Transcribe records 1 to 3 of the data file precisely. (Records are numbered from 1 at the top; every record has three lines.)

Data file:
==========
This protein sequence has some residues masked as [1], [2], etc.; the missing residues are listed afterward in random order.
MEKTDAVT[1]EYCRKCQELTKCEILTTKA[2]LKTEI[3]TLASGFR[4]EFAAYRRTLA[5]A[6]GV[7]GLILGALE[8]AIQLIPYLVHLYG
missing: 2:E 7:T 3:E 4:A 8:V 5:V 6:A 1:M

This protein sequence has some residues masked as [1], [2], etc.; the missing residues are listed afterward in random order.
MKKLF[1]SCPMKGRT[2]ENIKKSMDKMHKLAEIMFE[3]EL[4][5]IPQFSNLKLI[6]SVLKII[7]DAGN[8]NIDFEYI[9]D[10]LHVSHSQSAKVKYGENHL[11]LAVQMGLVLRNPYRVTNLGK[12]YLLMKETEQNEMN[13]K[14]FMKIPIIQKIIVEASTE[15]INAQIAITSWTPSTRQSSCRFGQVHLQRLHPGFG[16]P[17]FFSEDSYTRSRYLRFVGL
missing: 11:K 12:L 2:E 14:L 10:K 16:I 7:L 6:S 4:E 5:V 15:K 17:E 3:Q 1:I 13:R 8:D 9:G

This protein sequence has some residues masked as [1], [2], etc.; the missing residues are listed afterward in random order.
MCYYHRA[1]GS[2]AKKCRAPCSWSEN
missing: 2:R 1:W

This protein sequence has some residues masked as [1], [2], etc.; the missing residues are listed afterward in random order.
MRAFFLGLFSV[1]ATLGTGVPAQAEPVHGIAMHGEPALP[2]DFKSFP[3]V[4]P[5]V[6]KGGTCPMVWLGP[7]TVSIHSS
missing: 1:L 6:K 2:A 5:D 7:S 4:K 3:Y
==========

This protein sequence has some residues masked as [1], [2], etc.; the missing residues are listed afterward in random order.
MEKTDAVT[1]EYCRKCQELTKCEILTTKA[2]LKTEI[3]TLASGFR[4]EFAAYRRTLA[5]A[6]GV[7]GLILGALE[8]AIQLIPYLVHLYG
missing: 2:E 7:T 3:E 4:A 8:V 5:V 6:A 1:M

This protein sequence has some residues masked as [1], [2], etc.; the missing residues are listed afterward in random order.
MKKLF[1]SCPMKGRT[2]ENIKKSMDKMHKLAEIMFE[3]EL[4][5]IPQFSNLKLI[6]SVLKII[7]DAGN[8]NIDFEYI[9]D[10]LHVSHSQSAKVKYGENHL[11]LAVQMGLVLRNPYRVTNLGK[12]YLLMKETEQNEMN[13]K[14]FMKIPIIQKIIVEASTE[15]INAQIAITSWTPSTRQSSCRFGQVHLQRLHPGFG[16]P[17]FFSEDSYTRSRYLRFVGL
missing: 11:K 12:L 2:E 14:L 10:K 16:I 7:L 6:S 4:E 5:V 15:K 17:E 3:Q 1:I 13:R 8:D 9:G

This protein sequence has some residues masked as [1], [2], etc.; the missing residues are listed afterward in random order.
MCYYHRA[1]GS[2]AKKCRAPCSWSEN
missing: 2:R 1:W